My dad awoke me from my sleep, “It is Christmas. Come see what Santa brought”. I climbed out of bed, along with my sister. We walked into the living room, and next to the Christmas tree was two tricycles, each had a stuffed animal on the seat and a pair of snow boots next to them. I was so excited my feet ran in place like three year olds do. My dad walked to the tree, and rolled a tricycle towards me carrying the tiger. I grabbed the tiger and hugged him, his fur soft and pleasant to touch. Then we climbed back on the tricycle, me in the seat and him under my arm. I fumbled with the petals, finally getting the tricycle to go forward, with no control in the direction of travel. We bumped into an end table. “Perhaps you should learn to ride your bike outside.” Mom said. My dad took me off the seat, “You can do this outside. Look there are other gifts.” I do not remember opening the other gifts, or what they were. I remember seeing the tricycle and my new companion.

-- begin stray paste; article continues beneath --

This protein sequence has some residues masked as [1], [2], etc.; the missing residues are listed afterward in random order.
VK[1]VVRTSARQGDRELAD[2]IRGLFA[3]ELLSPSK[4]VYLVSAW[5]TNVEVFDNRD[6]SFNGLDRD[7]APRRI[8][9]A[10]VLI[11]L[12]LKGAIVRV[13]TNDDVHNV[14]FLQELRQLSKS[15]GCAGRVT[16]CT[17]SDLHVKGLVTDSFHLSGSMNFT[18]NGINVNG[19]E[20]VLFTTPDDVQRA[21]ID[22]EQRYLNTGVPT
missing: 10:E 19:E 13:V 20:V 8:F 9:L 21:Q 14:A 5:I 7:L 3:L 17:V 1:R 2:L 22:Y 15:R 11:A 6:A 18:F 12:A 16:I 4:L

I have treasured my friend, Tiger, through decades. The early years together I carried him everywhere I was allowed to under my arm. At night for he slept with me. Together we made many moves, traveled to different states. Some years he spent in a trunk of treasured memories. Until a time came for him to once again take the honored place of watching over me as I sleep.